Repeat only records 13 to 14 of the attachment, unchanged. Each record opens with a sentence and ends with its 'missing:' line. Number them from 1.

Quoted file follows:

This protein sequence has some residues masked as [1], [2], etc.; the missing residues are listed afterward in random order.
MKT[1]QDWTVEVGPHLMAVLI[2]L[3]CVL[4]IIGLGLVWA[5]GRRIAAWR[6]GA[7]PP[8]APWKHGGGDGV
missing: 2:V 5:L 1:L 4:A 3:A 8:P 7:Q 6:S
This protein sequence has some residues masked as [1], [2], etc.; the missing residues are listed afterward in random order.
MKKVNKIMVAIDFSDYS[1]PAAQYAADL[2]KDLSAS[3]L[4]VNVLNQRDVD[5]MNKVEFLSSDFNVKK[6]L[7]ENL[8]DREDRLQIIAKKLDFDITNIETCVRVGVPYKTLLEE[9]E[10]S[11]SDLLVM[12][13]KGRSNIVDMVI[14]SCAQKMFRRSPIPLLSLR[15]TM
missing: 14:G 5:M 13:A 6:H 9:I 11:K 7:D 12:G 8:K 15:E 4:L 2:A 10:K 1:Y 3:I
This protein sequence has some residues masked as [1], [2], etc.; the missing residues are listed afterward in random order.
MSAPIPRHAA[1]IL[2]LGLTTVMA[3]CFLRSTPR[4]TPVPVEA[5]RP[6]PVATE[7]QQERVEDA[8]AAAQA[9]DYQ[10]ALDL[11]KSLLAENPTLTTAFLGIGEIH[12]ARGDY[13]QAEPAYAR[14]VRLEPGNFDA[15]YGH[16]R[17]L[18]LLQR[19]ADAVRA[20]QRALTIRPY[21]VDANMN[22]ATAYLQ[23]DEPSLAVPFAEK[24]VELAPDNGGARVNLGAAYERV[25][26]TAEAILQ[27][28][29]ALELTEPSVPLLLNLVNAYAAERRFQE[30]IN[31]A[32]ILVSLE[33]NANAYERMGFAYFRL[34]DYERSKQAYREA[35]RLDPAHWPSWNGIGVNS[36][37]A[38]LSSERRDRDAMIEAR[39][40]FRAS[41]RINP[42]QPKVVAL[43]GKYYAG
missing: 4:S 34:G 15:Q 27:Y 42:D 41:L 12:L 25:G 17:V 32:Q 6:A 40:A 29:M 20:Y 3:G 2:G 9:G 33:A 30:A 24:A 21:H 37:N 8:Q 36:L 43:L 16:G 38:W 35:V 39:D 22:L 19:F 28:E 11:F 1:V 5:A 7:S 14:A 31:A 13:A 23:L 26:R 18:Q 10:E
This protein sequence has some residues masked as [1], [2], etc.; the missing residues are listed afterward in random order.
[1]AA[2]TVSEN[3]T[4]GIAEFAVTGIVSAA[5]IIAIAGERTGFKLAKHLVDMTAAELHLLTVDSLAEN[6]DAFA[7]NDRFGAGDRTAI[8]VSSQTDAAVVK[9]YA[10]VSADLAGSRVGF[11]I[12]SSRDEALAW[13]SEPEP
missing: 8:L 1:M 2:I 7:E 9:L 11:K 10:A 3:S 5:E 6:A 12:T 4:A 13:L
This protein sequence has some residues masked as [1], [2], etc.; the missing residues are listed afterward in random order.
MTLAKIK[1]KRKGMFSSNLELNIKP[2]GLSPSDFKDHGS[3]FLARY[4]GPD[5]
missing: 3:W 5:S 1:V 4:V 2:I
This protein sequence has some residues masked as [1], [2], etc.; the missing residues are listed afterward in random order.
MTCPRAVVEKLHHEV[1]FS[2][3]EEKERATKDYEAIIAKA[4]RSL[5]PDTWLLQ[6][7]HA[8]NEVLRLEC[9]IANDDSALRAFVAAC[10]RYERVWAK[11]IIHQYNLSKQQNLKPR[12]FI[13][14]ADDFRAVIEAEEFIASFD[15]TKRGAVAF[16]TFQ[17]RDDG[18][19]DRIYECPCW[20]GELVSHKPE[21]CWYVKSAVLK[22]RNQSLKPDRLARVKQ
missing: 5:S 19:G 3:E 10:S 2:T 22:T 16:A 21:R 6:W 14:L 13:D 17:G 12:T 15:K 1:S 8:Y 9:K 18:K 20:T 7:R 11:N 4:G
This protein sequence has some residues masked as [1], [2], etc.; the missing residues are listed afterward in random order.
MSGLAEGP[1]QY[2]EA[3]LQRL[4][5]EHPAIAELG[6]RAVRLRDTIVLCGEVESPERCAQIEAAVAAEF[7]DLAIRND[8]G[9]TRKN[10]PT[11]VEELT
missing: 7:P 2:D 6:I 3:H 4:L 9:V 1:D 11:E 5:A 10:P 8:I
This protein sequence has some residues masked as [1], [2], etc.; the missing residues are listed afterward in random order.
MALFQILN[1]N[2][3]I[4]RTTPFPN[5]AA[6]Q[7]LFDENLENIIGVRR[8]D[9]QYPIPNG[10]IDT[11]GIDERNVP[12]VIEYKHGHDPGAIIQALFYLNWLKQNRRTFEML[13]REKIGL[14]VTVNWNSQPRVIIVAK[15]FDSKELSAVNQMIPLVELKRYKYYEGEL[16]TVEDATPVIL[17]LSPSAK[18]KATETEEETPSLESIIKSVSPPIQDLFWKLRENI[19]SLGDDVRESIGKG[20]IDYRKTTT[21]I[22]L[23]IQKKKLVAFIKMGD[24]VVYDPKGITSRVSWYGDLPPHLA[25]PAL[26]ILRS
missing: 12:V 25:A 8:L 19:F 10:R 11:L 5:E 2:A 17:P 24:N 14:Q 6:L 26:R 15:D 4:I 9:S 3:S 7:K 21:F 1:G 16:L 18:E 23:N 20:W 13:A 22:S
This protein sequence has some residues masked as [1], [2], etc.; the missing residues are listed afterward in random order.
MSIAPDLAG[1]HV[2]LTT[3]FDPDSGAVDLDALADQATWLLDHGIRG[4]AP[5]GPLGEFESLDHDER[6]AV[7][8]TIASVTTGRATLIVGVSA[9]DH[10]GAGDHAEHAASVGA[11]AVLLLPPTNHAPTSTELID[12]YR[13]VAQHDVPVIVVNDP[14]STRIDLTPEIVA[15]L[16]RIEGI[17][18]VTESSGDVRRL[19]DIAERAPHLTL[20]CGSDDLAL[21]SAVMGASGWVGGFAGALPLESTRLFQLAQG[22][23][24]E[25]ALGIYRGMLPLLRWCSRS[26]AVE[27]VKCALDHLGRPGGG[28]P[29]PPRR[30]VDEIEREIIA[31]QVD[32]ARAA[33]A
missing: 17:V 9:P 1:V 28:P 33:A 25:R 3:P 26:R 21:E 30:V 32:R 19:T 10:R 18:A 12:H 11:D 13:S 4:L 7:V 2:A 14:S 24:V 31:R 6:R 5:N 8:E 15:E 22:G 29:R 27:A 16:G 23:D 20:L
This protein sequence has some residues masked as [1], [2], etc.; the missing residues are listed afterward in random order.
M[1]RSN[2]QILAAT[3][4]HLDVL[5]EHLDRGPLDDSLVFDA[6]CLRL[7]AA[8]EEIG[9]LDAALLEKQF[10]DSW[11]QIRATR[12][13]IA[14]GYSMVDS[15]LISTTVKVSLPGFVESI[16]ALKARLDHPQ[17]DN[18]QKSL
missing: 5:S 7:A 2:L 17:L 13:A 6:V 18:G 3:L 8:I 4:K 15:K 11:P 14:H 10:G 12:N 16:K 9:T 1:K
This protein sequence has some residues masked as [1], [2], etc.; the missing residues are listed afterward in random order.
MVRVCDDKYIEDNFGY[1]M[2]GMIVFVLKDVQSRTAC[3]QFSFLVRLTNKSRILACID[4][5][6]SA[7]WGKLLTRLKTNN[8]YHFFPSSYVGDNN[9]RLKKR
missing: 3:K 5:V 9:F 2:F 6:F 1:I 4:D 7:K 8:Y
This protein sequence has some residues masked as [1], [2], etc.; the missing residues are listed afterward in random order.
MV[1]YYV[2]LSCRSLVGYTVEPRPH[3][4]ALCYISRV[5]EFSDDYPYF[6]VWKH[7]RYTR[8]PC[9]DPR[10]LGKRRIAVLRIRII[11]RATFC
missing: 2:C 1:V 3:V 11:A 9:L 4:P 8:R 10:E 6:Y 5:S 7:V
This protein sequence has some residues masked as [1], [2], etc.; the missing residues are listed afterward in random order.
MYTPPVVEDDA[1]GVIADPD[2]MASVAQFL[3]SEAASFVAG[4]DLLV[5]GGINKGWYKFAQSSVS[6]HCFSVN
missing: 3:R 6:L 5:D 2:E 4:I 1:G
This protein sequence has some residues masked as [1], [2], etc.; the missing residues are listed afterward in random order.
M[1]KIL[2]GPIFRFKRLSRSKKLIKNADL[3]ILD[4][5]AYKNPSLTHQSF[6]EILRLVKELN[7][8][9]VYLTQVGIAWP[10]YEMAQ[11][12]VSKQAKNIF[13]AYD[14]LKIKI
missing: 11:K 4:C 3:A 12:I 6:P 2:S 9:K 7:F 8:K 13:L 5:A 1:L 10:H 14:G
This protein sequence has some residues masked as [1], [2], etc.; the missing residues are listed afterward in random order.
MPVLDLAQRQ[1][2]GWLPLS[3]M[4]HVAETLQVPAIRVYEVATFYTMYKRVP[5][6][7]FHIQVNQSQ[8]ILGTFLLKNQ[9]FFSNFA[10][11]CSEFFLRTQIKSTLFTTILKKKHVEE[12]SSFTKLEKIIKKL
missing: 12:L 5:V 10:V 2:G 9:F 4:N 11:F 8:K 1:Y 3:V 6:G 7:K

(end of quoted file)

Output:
This protein sequence has some residues masked as [1], [2], etc.; the missing residues are listed afterward in random order.
MYTPPVVEDDA[1]GVIADPD[2]MASVAQFL[3]SEAASFVAG[4]DLLV[5]GGINKGWYKFAQSSVS[6]HCFSVN
missing: 3:R 6:L 5:D 2:E 4:I 1:G
This protein sequence has some residues masked as [1], [2], etc.; the missing residues are listed afterward in random order.
M[1]KIL[2]GPIFRFKRLSRSKKLIKNADL[3]ILD[4][5]AYKNPSLTHQSF[6]EILRLVKELN[7][8][9]VYLTQVGIAWP[10]YEMAQ[11][12]VSKQAKNIF[13]AYD[14]LKIKI
missing: 11:K 4:C 3:A 12:I 6:P 2:S 9:K 7:F 8:K 13:L 5:A 1:L 10:H 14:G